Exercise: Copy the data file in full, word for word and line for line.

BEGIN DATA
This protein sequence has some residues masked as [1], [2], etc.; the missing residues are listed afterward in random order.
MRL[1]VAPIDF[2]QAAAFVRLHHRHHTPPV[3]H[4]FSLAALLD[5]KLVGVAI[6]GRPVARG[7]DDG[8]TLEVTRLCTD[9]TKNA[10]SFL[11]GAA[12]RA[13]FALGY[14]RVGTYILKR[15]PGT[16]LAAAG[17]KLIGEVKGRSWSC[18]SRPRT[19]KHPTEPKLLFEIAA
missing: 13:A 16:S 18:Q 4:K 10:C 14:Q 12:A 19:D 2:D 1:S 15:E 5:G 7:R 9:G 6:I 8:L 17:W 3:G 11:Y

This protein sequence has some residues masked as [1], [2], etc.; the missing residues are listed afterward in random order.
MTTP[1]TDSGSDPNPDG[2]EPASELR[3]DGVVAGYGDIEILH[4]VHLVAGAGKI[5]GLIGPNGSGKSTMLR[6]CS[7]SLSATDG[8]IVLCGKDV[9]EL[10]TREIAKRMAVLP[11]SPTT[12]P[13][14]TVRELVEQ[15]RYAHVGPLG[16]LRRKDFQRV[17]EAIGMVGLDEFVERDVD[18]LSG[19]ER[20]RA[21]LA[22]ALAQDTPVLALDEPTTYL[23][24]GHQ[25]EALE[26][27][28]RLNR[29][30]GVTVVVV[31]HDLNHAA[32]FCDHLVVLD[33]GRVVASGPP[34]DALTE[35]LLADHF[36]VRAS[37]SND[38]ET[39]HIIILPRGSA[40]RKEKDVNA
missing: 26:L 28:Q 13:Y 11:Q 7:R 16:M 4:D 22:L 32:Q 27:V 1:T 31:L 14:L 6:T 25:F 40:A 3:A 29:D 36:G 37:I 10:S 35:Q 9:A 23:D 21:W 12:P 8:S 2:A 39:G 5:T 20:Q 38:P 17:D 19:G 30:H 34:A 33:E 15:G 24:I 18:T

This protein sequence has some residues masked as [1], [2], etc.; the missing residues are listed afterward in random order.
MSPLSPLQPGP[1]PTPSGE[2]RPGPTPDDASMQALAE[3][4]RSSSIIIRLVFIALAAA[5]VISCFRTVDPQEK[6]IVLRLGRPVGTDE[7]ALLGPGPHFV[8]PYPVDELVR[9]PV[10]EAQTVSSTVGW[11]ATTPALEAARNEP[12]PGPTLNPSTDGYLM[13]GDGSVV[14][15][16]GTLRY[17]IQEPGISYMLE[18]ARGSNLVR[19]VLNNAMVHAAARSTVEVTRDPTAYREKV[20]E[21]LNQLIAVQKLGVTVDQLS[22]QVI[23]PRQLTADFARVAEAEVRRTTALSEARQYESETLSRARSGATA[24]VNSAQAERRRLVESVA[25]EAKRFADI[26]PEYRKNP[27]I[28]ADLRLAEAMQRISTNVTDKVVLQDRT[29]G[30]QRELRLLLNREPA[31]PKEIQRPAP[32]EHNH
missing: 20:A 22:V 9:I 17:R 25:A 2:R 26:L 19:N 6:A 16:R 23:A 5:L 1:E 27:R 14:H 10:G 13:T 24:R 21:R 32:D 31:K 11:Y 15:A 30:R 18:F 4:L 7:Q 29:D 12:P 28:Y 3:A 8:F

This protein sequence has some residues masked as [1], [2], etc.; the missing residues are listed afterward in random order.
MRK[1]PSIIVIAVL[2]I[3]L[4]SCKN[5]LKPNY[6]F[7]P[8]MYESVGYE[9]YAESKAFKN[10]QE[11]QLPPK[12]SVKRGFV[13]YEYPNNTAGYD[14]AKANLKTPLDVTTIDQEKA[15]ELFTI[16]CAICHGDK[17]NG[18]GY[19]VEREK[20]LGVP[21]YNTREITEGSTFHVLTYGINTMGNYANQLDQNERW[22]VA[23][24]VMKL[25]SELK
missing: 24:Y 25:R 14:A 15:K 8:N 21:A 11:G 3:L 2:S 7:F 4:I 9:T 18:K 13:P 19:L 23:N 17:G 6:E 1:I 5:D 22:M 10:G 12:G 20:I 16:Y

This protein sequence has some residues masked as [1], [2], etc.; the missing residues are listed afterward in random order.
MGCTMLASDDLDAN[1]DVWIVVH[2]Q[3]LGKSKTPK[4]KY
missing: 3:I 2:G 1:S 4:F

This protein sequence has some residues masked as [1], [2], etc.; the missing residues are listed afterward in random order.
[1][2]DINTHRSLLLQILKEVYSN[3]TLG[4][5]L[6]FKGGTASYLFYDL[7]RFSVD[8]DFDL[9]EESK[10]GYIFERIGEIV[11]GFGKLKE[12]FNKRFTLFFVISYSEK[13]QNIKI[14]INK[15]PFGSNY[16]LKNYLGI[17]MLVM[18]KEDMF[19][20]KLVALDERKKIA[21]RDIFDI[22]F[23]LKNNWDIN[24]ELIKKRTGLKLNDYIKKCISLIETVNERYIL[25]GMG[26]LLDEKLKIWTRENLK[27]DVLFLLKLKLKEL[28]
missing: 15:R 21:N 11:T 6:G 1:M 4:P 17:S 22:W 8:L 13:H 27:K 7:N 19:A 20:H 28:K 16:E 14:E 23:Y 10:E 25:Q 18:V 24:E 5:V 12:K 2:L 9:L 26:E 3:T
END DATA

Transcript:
This protein sequence has some residues masked as [1], [2], etc.; the missing residues are listed afterward in random order.
MRL[1]VAPIDF[2]QAAAFVRLHHRHHTPPV[3]H[4]FSLAALLD[5]KLVGVAI[6]GRPVARG[7]DDG[8]TLEVTRLCTD[9]TKNA[10]SFL[11]GAA[12]RA[13]FALGY[14]RVGTYILKR[15]PGT[16]LAAAG[17]KLIGEVKGRSWSC[18]SRPRT[19]KHPTEPKLLFEIAA
missing: 13:A 16:S 18:Q 4:K 10:C 14:Q 12:A 19:D 2:D 1:S 15:E 5:G 7:R 9:G 6:I 8:L 17:W 3:G 11:Y

This protein sequence has some residues masked as [1], [2], etc.; the missing residues are listed afterward in random order.
MTTP[1]TDSGSDPNPDG[2]EPASELR[3]DGVVAGYGDIEILH[4]VHLVAGAGKI[5]GLIGPNGSGKSTMLR[6]CS[7]SLSATDG[8]IVLCGKDV[9]EL[10]TREIAKRMAVLP[11]SPTT[12]P[13][14]TVRELVEQ[15]RYAHVGPLG[16]LRRKDFQRV[17]EAIGMVGLDEFVERDVD[18]LSG[19]ER[20]RA[21]LA[22]ALAQDTPVLALDEPTTYL[23][24]GHQ[25]EALE[26][27][28]RLNR[29][30]GVTVVVV[31]HDLNHAA[32]FCDHLVVLD[33]GRVVASGPP[34]DALTE[35]LLADHF[36]VRAS[37]SND[38]ET[39]HIIILPRGSA[40]RKEKDVNA
missing: 26:L 28:Q 13:Y 11:Q 7:R 16:M 4:D 22:L 32:Q 27:V 1:T 31:L 14:L 6:T 25:F 40:A 3:A 29:D 36:G 37:I 10:S 35:Q 9:A 23:D 21:W 12:P 8:S 2:A 39:G 5:T 20:Q 38:P 17:D 19:G 30:H 34:A 33:E 15:G 24:I 18:T

This protein sequence has some residues masked as [1], [2], etc.; the missing residues are listed afterward in random order.
MSPLSPLQPGP[1]PTPSGE[2]RPGPTPDDASMQALAE[3][4]RSSSIIIRLVFIALAAA[5]VISCFRTVDPQEK[6]IVLRLGRPVGTDE[7]ALLGPGPHFV[8]PYPVDELVR[9]PV[10]EAQTVSSTVGW[11]ATTPALEAARNEP[12]PGPTLNPSTDGYLM[13]GDGSVV[14][15][16]GTLRY[17]IQEPGISYMLE[18]ARGSNLVR[19]VLNNAMVHAAARSTVEVTRDPTAYREKV[20]E[21]LNQLIAVQKLGVTVDQLS[22]QVI[23]PRQLTADFARVAEAEVRRTTALSEARQYESETLSRARSGATA[24]VNSAQAERRRLVESVA[25]EAKRFADI[26]PEYRKNP[27]I[28]ADLRLAEAMQRISTNVTDKVVLQDRT[29]G[30]QRELRLLLNREPA[31]PKEIQRPAP[32]EHNH
missing: 20:A 22:V 9:I 17:R 25:A 2:R 26:L 19:N 6:A 16:R 23:A 5:L 1:E 27:R 14:H 10:G 13:T 24:R 21:R 32:D 31:K 11:Y 15:A 30:R 18:F 4:L 7:Q 29:D 12:P 28:Y 3:A 8:F

This protein sequence has some residues masked as [1], [2], etc.; the missing residues are listed afterward in random order.
MRK[1]PSIIVIAVL[2]I[3]L[4]SCKN[5]LKPNY[6]F[7]P[8]MYESVGYE[9]YAESKAFKN[10]QE[11]QLPPK[12]SVKRGFV[13]YEYPNNTAGYD[14]AKANLKTPLDVTTIDQEKA[15]ELFTI[16]CAICHGDK[17]NG[18]GY[19]VEREK[20]LGVP[21]YNTREITEGSTFHVLTYGINTMGNYANQLDQNERW[22]VA[23][24]VMKL[25]SELK
missing: 24:Y 25:R 14:A 15:K 8:N 21:A 11:G 3:L 2:S 7:F 4:I 9:T 18:K 13:P 19:L 23:N 17:G 6:E 1:I 5:D 22:M 10:G 12:G 20:I 16:Y

This protein sequence has some residues masked as [1], [2], etc.; the missing residues are listed afterward in random order.
MGCTMLASDDLDAN[1]DVWIVVH[2]Q[3]LGKSKTPK[4]KY
missing: 3:I 2:G 1:S 4:F

This protein sequence has some residues masked as [1], [2], etc.; the missing residues are listed afterward in random order.
[1][2]DINTHRSLLLQILKEVYSN[3]TLG[4][5]L[6]FKGGTASYLFYDL[7]RFSVD[8]DFDL[9]EESK[10]GYIFERIGEIV[11]GFGKLKE[12]FNKRFTLFFVISYSEK[13]QNIKI[14]INK[15]PFGSNY[16]LKNYLGI[17]MLVM[18]KEDMF[19][20]KLVALDERKKIA[21]RDIFDI[22]F[23]LKNNWDIN[24]ELIKKRTGLKLNDYIKKCISLIETVNERYIL[25]GMG[26]LLDEKLKIWTRENLK[27]DVLFLLKLKLKEL[28]
missing: 15:R 21:N 11:T 6:G 1:M 4:P 17:S 22:W 8:L 13:H 27:K 7:N 19:A 20:H 28:K 16:E 14:E 23:Y 10:E 25:Q 18:V 24:E 5:V 12:K 2:L 9:L 26:E 3:T